[MACK]
There are these different moments that you point out where it becomes really important to listen for race to people who are invested in racial divisions, because the paradigm of the visual ality of race actually gets undermined. The first of these occasions in the book has to do with just the mere fact that so many white slave owners were raping the African American women on their plantations and having mixed race children. Then we get into the one drop conception of blackness and all of this where it becomes difficult for people to discern by the eye what race someone is, right?

 

[JENNIFER]
Yes, And, the fugitive slave law I think was also part of that too, when the nation in the 1850s at the same time was then, the entire nation was turned into essentially slave territory, in part by that act. It also caused a discernment of can you detect if someone’s slave or free by listening? Those two things I think working together began to create this language of what blackness sounds like.

 

[ethereal music fades in]

 

[MALE NEWS REPORTER]
Senate Majority Leader Harry Reid was telling people privately that Barack Obama’s campaign would be helped because he was, quote, a light skinned African American with no Negro dialect unless he wanted to have one. Should he resigned?

 

[WOMAN ON NEWS]

I don’t think so. The President has accepted the apology and it would seem to me that the matter should be closed.

 

[ethereal music fades out]

 

[JENNIFER]
Blackness and race and sound were then associate and then also at the same time, then what does whiteness sound like?

 

[MACK]
This sonic color line at this point, it’s doing more than just defining and judging what it means to sound black. Also, it’s this subliminal process by which whites are figuring out what it means to sound white without without even consciously thinking about it.

 

[JENNIFER]
Yes, yes, absolutely. this happens a lot in music and studies of music that when we talk about race and sound, it’s about blackness, it’s about brownness, it’s about the other as having a racialized sound.

 

[MACK]
The sonic color line is doing other kinds of work. Now it’s not simply a way of sort of disciplining and identifying black bodies and black voices. It also becomes this way of essentializing them, like this way of making them exotic of sexualizing them, making them profitable to white people. I’m thinking here about the great musician Huddie Ledbetter, better known as Lead Belly.

 

[country music out of an old radio plays]


His relationship with the folklorist and record producer John Lomax. Can you talk a little bit about their relationship, those two men?

 

[JENNIFER]

Well, I actually want to start with with Lead Belly, and he actually hated that nickname and that’s why in the book I most often talk about Ledbetter and use his name because that nickname was given to him in prison. Lomax insisted on it because he saw him being you know his imprisonment as a kind of racial authenticity. John Lomax was a folk collector and grew up in Texas and he would travel. He worked for the Library of Congress and various other organizations and saw himself as the great preserver of black folk culture.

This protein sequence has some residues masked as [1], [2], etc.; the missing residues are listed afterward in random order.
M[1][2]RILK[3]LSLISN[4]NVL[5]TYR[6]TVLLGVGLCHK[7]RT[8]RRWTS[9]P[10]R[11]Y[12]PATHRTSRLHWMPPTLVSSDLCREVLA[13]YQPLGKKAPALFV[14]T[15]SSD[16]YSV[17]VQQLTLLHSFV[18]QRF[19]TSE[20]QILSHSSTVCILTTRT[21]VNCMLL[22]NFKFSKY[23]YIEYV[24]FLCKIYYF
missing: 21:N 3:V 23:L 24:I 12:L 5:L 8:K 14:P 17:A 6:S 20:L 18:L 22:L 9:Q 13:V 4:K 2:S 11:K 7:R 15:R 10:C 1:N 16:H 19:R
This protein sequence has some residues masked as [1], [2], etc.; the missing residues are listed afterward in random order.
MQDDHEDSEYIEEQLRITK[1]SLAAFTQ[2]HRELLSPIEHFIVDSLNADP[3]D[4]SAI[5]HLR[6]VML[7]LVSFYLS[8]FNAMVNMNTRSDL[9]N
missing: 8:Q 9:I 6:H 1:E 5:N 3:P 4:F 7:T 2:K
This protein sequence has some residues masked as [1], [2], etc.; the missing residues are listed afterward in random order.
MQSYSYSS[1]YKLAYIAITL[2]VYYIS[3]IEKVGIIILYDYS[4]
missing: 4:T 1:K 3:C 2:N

[country music fades out]

Lomax quite disturbingly saw prison as a way of preserving folk culture. He would often travel to prisons because the convict system, which really is an extension of enslavement, and a new form of enslavement, where black men would be picked up for petty crimes, quote unquote, vagrancy,
etc, etc, and then in prison for inordinate amounts of time and then used on a chain gang as labor.

[folk singinging starts]

 


He would see them as they were segregated and cut off from the radio and all of these modern technologies that he felt were ruining the folk culture. He didn’t like blues and jazz that were being played on the radio or mass produced through records. He actually saw these kinds of musical exchanges as corrupting this kind of purity but then what does it mean? So little concern for the men that were producing these, and he just saw them as producers of music, not human beings. He didn’t do anything to try to dismantle the convict lease system and so when he says he met Lead Belly there and you know quote unquote discovered him as a great talent.

 

[folk music cuts out]

 

He would often force Lead Belly to perform in prison gear that actually in my research I found hadn’t been used in the state of Alabama for a decade because even the government at the time found it to be dehumanizing. Lomax felt that he was, and this is where the essentizing comes in and this is part of the naturalising of criminality with blackness, was constructing a racial image. He felt he was reflecting it and representing it, but it was a very dangerous thing to do.

 

[MACK]

This was the early days of something that persists to this day, which is white men sort of assessing and determining what authentic black musical culture is.

 

[JENNIFER]
Yes, I’m feeling a kind of possessiveness and ownership over this authentic image.

 

[MACK]
Yeah, yeah, I mean, I hear it today of lamenting that African American people have turn their backs on the music of John Coltrane or whatever, in favor of hip hop. I mean, this is still something you hear all the time.

 

[JENNIFER]
Yes. And I mean, even  in hip hop, what is the real hip hop and real hip hop is political, and hip hop uses samples.

[Lead Belly music plays through an old radio]